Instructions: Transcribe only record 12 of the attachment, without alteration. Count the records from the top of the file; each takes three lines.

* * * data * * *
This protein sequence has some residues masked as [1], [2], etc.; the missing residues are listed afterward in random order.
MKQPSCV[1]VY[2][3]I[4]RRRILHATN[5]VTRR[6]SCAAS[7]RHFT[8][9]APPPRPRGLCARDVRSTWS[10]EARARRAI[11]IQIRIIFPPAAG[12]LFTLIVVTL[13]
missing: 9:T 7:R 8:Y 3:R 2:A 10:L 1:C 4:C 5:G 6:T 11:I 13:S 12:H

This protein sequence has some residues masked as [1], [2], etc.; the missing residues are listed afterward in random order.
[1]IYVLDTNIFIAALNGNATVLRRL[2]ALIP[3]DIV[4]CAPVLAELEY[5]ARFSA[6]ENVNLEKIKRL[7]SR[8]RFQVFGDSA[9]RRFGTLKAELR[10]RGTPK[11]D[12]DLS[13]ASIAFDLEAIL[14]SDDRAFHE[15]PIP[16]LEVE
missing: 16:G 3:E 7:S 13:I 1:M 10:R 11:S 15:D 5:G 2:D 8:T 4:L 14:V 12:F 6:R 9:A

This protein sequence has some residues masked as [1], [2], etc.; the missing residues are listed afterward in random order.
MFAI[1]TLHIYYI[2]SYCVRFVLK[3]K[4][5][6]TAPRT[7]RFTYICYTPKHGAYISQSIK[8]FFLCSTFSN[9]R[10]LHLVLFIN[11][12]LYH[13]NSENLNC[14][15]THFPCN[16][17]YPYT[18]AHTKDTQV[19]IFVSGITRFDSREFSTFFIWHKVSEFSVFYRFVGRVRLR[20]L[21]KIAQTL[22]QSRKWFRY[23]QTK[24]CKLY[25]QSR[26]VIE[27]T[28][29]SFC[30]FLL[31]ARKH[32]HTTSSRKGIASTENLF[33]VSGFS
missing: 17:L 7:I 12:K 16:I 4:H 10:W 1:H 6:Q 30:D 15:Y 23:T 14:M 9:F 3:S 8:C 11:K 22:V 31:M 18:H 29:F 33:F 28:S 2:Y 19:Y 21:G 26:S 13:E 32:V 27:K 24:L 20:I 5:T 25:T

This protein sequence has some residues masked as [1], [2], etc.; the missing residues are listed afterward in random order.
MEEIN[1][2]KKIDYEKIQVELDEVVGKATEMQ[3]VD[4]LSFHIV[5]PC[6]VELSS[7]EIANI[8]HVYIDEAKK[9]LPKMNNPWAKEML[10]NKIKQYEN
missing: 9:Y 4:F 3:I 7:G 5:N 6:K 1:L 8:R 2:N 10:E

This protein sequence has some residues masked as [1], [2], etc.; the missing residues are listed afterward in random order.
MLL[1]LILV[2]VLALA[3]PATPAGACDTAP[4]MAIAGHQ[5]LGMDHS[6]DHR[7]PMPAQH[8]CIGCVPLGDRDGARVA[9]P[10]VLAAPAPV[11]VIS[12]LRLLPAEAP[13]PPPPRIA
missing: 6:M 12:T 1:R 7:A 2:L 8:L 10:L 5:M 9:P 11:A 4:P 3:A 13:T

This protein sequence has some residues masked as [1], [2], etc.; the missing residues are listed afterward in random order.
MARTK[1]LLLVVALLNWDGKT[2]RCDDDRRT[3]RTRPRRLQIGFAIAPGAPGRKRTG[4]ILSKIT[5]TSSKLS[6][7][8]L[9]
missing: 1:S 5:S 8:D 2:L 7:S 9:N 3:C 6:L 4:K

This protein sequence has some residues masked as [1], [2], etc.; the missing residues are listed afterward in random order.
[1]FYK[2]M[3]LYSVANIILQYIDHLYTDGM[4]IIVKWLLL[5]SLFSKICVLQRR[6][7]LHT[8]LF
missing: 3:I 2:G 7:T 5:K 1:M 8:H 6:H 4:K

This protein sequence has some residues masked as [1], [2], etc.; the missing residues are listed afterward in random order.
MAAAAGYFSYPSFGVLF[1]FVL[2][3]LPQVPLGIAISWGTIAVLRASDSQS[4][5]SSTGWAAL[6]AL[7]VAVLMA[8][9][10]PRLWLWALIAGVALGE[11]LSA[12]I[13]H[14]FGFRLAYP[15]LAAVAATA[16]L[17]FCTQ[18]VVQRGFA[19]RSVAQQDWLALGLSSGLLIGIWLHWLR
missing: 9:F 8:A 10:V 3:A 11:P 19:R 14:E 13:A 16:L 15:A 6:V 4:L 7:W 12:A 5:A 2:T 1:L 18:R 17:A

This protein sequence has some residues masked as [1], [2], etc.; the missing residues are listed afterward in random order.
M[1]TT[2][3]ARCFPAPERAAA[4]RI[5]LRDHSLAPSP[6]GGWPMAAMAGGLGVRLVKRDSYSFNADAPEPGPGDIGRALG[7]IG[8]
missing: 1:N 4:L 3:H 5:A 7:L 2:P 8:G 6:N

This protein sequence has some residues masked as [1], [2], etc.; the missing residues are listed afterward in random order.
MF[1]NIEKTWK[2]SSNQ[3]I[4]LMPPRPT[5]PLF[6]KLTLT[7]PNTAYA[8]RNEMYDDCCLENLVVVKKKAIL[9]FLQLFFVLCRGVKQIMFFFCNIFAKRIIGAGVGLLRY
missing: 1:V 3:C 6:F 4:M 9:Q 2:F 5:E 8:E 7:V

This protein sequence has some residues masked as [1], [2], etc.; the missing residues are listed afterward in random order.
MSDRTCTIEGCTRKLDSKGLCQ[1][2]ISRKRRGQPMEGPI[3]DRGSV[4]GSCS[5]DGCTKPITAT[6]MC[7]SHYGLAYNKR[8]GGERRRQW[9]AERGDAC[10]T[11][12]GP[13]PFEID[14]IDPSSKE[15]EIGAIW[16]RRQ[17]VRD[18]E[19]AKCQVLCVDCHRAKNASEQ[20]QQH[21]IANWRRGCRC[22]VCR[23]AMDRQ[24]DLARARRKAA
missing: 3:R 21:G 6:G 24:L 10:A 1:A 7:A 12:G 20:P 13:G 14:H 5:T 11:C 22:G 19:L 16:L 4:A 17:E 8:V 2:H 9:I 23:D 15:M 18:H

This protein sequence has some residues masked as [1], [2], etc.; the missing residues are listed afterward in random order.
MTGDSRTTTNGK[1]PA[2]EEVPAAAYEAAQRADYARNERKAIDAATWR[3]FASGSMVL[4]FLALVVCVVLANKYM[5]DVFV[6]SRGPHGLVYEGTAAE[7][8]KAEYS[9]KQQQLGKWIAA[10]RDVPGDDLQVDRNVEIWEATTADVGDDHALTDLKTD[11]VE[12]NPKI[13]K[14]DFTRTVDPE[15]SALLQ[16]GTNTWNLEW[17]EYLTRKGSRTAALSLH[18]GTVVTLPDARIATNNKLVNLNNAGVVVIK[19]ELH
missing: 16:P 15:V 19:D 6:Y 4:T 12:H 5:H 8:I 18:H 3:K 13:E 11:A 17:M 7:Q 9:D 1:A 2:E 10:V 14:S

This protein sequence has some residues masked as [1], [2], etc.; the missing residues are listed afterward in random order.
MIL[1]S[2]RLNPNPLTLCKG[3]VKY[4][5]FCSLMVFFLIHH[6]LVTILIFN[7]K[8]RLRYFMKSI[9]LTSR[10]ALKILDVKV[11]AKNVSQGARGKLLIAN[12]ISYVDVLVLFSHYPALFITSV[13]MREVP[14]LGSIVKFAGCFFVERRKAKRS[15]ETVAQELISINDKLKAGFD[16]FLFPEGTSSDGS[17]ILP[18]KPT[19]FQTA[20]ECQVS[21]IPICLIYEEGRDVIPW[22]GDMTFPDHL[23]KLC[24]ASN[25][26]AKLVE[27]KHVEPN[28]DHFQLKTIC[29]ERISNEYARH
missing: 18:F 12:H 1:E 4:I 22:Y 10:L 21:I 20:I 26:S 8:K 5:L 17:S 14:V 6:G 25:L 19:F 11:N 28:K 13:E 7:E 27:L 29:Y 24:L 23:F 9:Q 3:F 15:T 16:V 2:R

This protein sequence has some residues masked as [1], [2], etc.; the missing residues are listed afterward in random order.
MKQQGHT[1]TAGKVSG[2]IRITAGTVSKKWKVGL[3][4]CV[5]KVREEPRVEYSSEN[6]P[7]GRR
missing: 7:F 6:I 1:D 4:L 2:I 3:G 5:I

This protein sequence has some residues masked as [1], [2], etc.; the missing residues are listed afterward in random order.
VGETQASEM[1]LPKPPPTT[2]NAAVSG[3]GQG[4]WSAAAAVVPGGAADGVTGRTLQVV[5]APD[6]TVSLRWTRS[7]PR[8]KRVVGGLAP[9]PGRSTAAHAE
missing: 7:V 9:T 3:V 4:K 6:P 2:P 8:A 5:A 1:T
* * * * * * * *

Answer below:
This protein sequence has some residues masked as [1], [2], etc.; the missing residues are listed afterward in random order.
MTGDSRTTTNGK[1]PA[2]EEVPAAAYEAAQRADYARNERKAIDAATWR[3]FASGSMVL[4]FLALVVCVVLANKYM[5]DVFV[6]SRGPHGLVYEGTAAE[7][8]KAEYS[9]KQQQLGKWIAA[10]RDVPGDDLQVDRNVEIWEATTADVGDDHALTDLKTD[11]VE[12]NPKI[13]K[14]DFTRTVDPE[15]SALLQ[16]GTNTWNLEW[17]EYLTRKGSRTAALSLH[18]GTVVTLPDARIATNNKLVNLNNAGVVVIK[19]ELH
missing: 16:P 15:V 19:D 6:Y 4:T 12:H 5:H 8:I 18:H 3:K 13:E 11:A 17:M 7:Q 9:D 1:A 2:E 10:V 14:S